Pathology Translational Research Program
The Translational Research Program offered by NYU Langone’s Department of Pathology provides residents and fellows with the financial, intellectual, and administrative resources they need to conduct clinically relevant, high-impact research.
Our program prepares trainees for careers in pathology through cultivation of their research interests and their critical reading of medical literature. We facilitate investigator-initiated projects and encourage collaborations between members of the department and other NYU Langone researchers. Our goal is to foster interactions between clinical and basic science researchers and bring forward the best translational science.
In doing so, we hope to promote a culture of innovation and discovery in which early career scientists can take risks and solve important problems in biomedicine.
How the Translational Research Program Works
All proposals must be sponsored by a department faculty member. Twice a year, we host research “blitzes” to allow trainees and faculty members to find research projects of mutual interest.
We also offer guidance to trainees and faculty throughout the application process and serve as a liaison between the department and NYU Langone administration for research-related issues.
If your proposal is selected for funding, we can help you with the institutional review board application process. We also offer support in the administration of research funds and active monitoring of project outcomes.
Funded Translational Research Projects
A partial list of funded projects includes the following:
- functional characterization of TERT gene fusions in ovarian granulosa cell tumors
- application of EZH2 immunohistochemistry in duct brushing cytology diagnosis
- defining morphologic and molecular characteristics of the human breast interstitium and its role in disease
- immuno-oncologic pathway analysis of the tumor microenvironment in early onset‒ and colitis-associated colorectal carcinoma: a pilot study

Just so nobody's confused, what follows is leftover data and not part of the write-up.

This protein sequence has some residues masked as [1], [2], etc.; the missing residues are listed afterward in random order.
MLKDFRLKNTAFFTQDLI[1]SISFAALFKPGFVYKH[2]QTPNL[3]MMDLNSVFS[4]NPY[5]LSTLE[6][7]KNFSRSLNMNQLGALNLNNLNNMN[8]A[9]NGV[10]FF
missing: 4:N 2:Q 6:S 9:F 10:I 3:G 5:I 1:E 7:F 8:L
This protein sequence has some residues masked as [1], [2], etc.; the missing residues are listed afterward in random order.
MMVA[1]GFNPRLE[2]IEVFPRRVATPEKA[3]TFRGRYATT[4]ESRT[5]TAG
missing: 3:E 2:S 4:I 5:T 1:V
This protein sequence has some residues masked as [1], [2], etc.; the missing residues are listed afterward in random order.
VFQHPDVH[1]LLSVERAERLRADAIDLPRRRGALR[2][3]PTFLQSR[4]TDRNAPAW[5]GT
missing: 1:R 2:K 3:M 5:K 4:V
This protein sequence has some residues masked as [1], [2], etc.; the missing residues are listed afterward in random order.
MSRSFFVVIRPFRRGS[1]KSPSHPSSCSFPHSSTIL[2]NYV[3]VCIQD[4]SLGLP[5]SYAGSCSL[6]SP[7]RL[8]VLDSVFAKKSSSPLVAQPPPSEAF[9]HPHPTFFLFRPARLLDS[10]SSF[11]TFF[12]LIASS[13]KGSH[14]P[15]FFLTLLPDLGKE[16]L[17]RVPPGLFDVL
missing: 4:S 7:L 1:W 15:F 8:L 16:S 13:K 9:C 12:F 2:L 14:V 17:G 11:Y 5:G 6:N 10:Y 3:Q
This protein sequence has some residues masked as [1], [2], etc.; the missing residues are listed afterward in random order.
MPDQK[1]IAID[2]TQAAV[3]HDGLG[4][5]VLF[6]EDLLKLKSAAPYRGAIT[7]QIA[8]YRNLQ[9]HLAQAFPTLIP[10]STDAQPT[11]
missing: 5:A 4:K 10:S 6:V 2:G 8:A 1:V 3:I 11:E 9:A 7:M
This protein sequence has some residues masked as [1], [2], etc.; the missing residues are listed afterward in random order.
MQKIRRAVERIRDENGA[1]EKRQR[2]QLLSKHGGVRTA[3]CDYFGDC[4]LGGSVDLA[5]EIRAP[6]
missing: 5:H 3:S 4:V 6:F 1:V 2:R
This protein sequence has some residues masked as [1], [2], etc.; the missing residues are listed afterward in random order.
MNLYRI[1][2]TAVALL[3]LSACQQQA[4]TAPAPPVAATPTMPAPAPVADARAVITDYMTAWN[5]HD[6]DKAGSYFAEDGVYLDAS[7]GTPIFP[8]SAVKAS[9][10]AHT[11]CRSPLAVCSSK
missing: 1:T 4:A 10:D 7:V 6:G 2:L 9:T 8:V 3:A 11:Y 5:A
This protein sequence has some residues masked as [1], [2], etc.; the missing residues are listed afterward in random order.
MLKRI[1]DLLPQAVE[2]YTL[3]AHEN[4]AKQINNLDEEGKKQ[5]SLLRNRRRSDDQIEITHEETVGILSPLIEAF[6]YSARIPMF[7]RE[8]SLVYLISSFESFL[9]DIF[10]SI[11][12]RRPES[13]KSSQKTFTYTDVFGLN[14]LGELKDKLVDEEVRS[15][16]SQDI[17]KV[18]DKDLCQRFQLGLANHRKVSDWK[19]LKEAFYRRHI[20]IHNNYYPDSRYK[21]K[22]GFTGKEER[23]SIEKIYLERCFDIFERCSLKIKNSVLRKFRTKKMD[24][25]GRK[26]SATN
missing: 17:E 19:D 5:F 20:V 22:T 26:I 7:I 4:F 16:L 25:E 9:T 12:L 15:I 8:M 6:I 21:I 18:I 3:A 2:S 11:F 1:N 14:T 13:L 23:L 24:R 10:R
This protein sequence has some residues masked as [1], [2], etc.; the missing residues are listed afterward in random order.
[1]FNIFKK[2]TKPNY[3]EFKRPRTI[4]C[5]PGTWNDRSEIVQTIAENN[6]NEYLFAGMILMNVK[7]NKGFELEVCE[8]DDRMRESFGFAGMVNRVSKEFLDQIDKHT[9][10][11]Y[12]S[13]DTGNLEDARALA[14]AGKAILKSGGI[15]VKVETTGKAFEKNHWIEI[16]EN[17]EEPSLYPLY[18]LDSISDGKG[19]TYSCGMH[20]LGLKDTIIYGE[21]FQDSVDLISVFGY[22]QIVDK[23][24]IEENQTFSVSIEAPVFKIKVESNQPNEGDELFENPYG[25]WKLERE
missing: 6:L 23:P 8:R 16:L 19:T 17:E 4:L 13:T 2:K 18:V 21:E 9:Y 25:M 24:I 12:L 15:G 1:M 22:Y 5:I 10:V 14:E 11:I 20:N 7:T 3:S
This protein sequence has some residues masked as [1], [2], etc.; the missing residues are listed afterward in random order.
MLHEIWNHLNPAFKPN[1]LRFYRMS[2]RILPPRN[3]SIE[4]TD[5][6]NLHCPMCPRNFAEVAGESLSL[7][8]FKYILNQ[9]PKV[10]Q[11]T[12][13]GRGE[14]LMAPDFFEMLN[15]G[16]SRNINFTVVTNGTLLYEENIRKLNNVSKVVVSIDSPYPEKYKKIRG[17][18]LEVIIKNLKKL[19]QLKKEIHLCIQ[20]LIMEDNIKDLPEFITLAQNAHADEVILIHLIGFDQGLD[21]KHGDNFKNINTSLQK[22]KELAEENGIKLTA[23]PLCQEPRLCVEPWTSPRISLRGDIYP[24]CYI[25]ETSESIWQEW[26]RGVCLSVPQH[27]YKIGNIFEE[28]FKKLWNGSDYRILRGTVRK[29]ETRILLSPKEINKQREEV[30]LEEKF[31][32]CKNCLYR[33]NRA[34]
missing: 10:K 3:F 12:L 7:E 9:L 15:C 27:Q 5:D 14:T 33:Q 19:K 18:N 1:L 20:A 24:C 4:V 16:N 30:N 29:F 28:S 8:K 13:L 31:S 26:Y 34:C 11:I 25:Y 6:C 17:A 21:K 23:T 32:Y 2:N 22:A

- development and adult anatomy of the human interstitium
- immune checkpoint pathways in heart transplant rejection
- defining morphologic and molecular characteristics of early stage primary sclerosing cholangitis
- how does noninvasive follicular thyroid neoplasm with papillary-like nuclear features (NIFTP) compare to encapsulated and non-encapsulated follicular variants of papillary thyroid carcinoma? An examination into next generation sequencing molecular profiles
- immunostain of C-reactive protein in differentiating focal nodular hyperplasia from hepatocellular adenoma
- methylation profiling of histologic subtypes of renal cell carcinoma
Works in Progress Series
We hold a monthly Works in Progress series at which awardees and faculty sponsors share their ongoing work. This informal, supportive group setting gives trainees an opportunity to hone their presentation skills and receive expert feedback from their clinical and basic science colleagues. Works in Progress seminars take place on the third Friday of every month and typically feature 2 presentations of 30 minutes each, with additional time for discussion.
In addition, awardees are required to submit a written progress report every six months for the duration of their research project.
Translational Research Resources
Residents and fellows whose projects are selected for funding have access to a range of resources at NYU Langone. Many awardees rely on expert assistance from scientific cores and shared resources including the following:
- Applied Bioinformatics Laboratories
- Biostatistics Resource
- Center for Biospecimen Research and Development
- Experimental Pathology Research Laboratory
- Genome Technology Center
All of NYU Langone’s scientific cores and shared resources maintain the highest technical standards and welcome multidisciplinary collaboration.
Before you submit an application, review the list of faculty who are available to sponsor research projects to identify those whose research interests align with yours. You are encouraged to email potential faculty sponsors to discuss your proposal.
After you and a faculty sponsor agree on a project, you write a proposal with their guidance. You may find it helpful to use our online application as a project template.
Applications are reviewed by Christopher Y. Park, MD, PhD, program director, and members of the Translational Research Program, which is composed of Department of Pathology faculty. We may contact applicants with follow-up questions before making final decisions.
How to Apply
Complete and submit the Translational Research Program online application. Applications are considered on a rolling basis throughout the year, and we typically make decisions within two to three weeks of receiving applications.
Christopher Y. Park, MD, PhD
Caterina Berti, PhD
Assistant Director, Research Operations
If you have questions or comments about our program, please email Dr. Park, program director, at email@example.com or Dr. Berti, assistant director of research operations, at firstname.lastname@example.org.